Biostatistics Small Workshops

We’re pleased to announce five Biostatistics Small Workshops will be funded this year – congratulations to the organizers!  Stay tuned for more information as plans for the Workshops evolve.

1. Causal Inference with Highly Dependent Data in Communicable Diseases Research
Organizers: Laura Balzer, Victor DeGruttola, Judith Lok, JP Onnela, Eric Tchetgen Tchetgen, Rui Wang
This workshop will explore methods for making causal inferences in the presence of complex dependence in the setting of communicable disease prevention and control.  

2. Reproducibility in Personalized Medicine Research
Organizer: Lorenzo Trippa
The goal of this workshop is to discuss methods to identify potential causes of lack of reproducibility and statistical approaches to enhance reproducibility in precision medicine.

3. Hackathon Workshop on “Big Data to Knowledge: the Intersection of Computer Science, Statistics and Informatics”
Organizer: Tianxi Cai
This workshop aims to bring researchers from computer science, biostatistics and biomedical informatics together to discuss various state-of-art integrative analysis methods that can be directly applied to complex biomedical data.   

4. Statistical and Epidemiologic Issues in Evaluating Safety of Antiretroviral Exposures in HIV-exposed Uninfected Children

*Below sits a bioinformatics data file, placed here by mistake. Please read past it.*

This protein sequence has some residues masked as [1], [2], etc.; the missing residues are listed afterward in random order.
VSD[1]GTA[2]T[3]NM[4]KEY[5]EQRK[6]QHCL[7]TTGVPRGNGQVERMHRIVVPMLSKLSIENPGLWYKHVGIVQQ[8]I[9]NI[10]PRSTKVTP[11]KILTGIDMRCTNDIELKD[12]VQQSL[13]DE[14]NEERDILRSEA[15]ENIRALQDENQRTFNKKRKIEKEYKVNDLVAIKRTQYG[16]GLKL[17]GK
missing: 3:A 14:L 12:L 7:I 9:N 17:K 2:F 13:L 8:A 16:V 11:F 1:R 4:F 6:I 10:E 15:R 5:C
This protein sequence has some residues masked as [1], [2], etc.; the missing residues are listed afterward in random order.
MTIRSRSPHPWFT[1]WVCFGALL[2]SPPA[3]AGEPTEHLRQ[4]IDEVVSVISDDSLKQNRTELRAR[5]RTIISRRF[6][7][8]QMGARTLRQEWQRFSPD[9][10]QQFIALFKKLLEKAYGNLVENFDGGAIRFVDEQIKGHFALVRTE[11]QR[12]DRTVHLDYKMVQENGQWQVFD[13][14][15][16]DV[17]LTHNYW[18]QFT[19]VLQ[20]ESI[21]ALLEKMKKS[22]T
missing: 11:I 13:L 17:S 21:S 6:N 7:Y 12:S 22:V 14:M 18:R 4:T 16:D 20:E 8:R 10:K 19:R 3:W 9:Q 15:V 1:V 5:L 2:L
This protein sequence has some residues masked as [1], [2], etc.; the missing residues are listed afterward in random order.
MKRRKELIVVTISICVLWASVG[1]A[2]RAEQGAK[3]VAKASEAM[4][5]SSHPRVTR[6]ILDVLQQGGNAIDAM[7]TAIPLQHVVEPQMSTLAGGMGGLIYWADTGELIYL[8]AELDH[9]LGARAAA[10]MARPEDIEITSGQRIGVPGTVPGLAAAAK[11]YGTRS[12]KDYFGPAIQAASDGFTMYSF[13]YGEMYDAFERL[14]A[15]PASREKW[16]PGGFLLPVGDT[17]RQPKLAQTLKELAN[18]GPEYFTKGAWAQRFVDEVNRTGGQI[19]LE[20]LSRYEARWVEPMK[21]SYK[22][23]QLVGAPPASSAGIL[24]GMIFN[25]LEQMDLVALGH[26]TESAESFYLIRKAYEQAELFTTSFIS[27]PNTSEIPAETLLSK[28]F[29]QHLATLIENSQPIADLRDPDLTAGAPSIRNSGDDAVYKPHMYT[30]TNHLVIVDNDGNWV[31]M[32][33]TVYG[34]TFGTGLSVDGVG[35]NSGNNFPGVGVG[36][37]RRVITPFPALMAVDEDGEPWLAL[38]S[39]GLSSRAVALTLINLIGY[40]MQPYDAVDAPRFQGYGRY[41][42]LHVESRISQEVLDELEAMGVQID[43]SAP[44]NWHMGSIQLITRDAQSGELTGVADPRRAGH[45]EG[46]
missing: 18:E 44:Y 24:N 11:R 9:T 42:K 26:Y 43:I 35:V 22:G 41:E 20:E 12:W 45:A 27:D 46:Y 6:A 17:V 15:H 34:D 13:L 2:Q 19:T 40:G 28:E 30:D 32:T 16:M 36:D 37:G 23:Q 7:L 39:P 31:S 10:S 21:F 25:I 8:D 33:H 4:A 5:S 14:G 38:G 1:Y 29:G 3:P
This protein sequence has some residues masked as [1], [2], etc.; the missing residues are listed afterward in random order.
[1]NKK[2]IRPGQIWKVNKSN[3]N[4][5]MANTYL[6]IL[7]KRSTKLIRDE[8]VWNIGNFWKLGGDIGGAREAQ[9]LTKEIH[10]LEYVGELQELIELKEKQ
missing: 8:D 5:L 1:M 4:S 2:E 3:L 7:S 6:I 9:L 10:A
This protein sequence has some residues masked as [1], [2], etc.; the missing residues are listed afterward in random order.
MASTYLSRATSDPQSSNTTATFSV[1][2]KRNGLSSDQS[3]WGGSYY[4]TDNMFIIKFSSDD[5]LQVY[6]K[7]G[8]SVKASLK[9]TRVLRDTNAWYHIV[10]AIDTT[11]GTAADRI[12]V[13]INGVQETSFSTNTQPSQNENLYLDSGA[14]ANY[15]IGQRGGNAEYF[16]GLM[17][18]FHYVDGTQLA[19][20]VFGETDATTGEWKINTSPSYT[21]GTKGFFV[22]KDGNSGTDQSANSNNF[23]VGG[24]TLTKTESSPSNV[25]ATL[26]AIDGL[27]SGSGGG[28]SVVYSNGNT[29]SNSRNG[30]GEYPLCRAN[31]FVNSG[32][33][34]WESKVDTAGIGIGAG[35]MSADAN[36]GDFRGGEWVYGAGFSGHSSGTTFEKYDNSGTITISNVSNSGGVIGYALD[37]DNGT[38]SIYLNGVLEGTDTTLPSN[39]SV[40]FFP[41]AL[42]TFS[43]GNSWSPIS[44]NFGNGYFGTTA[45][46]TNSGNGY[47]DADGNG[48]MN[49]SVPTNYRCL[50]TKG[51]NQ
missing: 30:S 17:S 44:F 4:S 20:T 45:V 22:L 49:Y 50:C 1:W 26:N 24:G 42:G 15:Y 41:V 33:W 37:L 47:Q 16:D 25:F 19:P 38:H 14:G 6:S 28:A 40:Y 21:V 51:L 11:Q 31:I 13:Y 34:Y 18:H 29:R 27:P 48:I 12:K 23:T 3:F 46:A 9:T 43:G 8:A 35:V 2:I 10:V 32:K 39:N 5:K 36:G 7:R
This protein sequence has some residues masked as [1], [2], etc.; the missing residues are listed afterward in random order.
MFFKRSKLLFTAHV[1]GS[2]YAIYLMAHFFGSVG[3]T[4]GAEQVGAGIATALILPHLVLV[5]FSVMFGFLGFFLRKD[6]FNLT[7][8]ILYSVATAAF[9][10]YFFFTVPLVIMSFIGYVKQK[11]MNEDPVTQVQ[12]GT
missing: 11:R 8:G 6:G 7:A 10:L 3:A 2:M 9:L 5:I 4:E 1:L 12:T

Organizer: Paige Williams
This workshop will bring together an interdisciplinary group of faculty, students, and postdocs, as well as clinical experts in HIV research to address multiple statistical and epidemiologic issues that arise in evaluating safety of ARV exposures in children born to mothers with HIV infection. 

5. Introducing Digital Phenotyping: Understanding the Clinical Motivation and Identifying Statistical Opportunities and Challenges
Organizers: JP Onnela and Rafa Irizarry
The goal of this workshop is to bring together clinical subject matter experts, especially from psychiatry and neurology but also from other fields, with quantitative scientists working with the kind of complex data that smartphones generate (for example, spatial trajectories, physical mobility, social engagement, and speech production of patients.)